• Neb. Ct. R. Disc. section 6-332 creates an exception to the hearsay rule as it applies to depositions, and a deposition need no longer satisfy the requirements of subdivision (2)(a) of this section to be admissible under the rules of discovery. Walton v. Patil, 279 Neb. 974, 783 N.W.2d 438 (2010).

  • Subsection (2)(c) of this section uses the term "statement" in a narrow sense to refer to a specific declaration or remark incriminating the speaker and not more broadly to refer to the entire narrative portion of the speaker's confession. To the extent subsection (2)(c) of this section encompasses inherently unreliable statements, it is not a firmly rooted hearsay exception for purposes of Confrontation Clause analysis. State v. Sheets, 260 Neb. 325, 618 N.W.2d 117 (2000).

  • Testimony falling within the parameters of subsection (2)(a) of this section is admissible because the opportunity to cross-examine, the administering of an oath, the solemnity of the occasion, and the accuracy of modern methods of recording testimony all combine to give former testimony a high degree of reliability. Nickell v. Russell, 260 Neb. 1, 614 N.W.2d 349 (2000).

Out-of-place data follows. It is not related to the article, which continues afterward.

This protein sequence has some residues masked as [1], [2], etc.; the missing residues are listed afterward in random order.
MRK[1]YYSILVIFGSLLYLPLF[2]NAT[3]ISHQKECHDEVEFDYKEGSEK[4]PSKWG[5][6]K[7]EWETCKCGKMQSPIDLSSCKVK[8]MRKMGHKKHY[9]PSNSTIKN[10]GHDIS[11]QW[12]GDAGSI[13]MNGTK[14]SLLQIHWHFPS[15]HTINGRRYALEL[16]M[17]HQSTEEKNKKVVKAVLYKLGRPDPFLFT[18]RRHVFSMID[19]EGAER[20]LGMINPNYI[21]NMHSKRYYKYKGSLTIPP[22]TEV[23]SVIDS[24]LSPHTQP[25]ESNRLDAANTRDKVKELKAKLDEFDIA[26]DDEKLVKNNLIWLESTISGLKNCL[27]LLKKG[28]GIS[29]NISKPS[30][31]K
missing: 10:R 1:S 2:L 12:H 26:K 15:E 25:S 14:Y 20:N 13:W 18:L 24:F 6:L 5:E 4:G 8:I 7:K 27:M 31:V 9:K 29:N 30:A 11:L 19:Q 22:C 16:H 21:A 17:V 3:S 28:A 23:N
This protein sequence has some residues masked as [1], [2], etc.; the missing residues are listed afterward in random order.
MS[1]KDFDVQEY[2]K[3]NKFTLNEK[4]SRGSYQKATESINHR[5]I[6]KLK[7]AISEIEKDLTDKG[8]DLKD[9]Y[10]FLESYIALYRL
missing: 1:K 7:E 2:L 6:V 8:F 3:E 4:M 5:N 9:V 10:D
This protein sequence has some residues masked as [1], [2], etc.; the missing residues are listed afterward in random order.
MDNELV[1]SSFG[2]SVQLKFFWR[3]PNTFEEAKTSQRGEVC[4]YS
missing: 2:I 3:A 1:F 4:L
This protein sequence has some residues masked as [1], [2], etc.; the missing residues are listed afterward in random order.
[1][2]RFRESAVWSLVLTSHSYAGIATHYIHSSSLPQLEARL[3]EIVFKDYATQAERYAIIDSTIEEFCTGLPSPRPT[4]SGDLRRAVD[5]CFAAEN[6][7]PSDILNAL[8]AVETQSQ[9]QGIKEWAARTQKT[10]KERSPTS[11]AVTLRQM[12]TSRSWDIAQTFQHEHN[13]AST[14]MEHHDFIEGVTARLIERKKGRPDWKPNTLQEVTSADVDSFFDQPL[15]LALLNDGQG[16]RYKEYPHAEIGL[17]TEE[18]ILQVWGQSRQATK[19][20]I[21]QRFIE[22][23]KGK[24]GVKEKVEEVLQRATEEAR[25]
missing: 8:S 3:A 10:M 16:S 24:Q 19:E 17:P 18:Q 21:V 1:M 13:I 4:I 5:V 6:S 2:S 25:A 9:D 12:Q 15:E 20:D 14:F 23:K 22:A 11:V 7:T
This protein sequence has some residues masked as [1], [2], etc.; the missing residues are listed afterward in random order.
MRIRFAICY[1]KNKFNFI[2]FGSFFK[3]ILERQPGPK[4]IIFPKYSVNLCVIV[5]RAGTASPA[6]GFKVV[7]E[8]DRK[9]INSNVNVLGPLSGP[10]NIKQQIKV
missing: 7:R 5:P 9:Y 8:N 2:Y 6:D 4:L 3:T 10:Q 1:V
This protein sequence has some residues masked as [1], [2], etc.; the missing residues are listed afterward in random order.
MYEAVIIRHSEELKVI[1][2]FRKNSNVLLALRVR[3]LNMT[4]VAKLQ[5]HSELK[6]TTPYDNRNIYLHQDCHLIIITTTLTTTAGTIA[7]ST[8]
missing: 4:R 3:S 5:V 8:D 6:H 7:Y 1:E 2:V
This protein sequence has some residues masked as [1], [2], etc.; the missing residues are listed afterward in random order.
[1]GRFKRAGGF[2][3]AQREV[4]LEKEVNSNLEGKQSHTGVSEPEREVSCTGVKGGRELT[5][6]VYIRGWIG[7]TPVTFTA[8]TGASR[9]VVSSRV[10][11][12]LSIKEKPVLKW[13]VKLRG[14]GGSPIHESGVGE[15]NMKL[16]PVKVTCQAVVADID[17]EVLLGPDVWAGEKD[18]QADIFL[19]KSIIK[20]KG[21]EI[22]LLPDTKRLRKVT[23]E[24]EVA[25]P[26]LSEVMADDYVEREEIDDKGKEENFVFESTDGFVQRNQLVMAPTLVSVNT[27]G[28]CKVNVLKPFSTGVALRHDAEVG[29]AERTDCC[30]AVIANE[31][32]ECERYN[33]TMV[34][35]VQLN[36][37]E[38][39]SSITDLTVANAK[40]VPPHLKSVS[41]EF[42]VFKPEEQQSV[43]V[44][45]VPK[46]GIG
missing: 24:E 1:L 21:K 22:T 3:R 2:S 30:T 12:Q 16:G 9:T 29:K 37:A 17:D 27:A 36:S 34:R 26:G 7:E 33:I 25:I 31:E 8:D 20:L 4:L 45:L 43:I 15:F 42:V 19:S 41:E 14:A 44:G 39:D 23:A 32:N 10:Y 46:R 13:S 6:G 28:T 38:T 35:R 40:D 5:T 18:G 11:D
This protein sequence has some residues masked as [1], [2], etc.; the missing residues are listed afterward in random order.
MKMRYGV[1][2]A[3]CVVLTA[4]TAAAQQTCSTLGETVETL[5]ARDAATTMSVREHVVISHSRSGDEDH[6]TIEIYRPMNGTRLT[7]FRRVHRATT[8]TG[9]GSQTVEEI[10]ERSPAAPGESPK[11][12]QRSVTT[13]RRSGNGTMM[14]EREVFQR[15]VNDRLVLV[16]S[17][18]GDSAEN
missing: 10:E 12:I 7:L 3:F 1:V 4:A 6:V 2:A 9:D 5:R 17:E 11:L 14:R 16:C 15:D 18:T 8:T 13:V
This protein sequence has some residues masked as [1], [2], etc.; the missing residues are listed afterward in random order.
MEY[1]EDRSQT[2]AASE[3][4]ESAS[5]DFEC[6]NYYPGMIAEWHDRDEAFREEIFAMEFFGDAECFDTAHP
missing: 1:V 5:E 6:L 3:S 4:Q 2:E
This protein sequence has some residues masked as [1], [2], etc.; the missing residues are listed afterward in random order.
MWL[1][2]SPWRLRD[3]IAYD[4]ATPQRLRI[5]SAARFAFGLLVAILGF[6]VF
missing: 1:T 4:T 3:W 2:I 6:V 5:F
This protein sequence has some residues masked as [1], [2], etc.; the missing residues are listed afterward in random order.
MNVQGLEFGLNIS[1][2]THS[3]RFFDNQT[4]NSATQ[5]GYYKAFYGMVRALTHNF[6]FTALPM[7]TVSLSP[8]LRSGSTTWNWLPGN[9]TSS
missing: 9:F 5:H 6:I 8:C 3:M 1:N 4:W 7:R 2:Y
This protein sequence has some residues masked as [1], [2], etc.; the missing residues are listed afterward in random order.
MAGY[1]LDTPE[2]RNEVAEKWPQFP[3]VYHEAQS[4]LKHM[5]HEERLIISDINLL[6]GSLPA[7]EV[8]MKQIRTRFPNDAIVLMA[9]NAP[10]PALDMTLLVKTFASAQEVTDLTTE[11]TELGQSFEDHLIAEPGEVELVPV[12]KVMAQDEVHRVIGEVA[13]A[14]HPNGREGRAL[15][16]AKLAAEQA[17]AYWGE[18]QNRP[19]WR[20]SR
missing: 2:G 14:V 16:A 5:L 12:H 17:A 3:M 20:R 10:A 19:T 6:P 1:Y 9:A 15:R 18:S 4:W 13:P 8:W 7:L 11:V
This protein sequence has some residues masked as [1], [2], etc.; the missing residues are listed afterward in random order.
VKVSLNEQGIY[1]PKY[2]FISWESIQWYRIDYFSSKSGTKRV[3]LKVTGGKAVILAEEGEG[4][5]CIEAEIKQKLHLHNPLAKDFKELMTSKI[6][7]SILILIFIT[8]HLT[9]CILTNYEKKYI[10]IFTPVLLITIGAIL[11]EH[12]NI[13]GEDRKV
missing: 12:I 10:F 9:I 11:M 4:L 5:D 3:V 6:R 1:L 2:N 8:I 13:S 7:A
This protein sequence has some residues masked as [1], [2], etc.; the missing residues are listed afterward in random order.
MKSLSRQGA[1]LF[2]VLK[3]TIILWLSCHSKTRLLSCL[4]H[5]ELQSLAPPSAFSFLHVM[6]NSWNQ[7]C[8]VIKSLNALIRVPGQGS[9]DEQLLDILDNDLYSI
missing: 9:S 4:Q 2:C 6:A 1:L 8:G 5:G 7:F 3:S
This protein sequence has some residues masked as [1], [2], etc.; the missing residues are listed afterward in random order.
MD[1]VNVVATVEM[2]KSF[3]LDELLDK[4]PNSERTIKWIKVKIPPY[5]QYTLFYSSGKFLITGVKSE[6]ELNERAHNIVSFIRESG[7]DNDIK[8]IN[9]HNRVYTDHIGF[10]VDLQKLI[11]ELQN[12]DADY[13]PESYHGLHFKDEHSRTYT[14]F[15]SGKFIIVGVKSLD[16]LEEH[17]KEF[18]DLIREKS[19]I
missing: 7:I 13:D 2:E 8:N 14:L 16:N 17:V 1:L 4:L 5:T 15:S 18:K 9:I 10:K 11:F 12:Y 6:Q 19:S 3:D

• Subsection (2)(a) of this section is a firmly rooted hearsay exception, and therefore testimony admitted thereunder does not violate the Confrontation Clause of the U.S. or Nebraska Constitution. State v. Carter, 255 Neb. 591, 586 N.W.2d 818 (1998).

  • An appellate court will affirm the trial court's ruling on whether evidence is admissible under subsection (2)(e) of this section unless the trial court has abused its discretion. State v. Jacob, 253 Neb. 950, 574 N.W.2d 117 (1998).

  • Subsection (2)(a) of this section is a firmly rooted hearsay exception. State v. Allen, 252 Neb. 187, 560 N.W.2d 829 (1997).

  • Per subsection (2)(a) of this section, the exception to the hearsay rule does not exclude depositions taken in compliance with law if the declarant is unavailable as a witness. The unavailability requirement of this statute must be read into Neb. Ct. R. of Discovery 32 (rev. 1996) so the Nebraska discovery rules do not create an additional exception to the hearsay rule. Menkens v. Finley, 251 Neb. 84, 555 N.W.2d 47 (1996).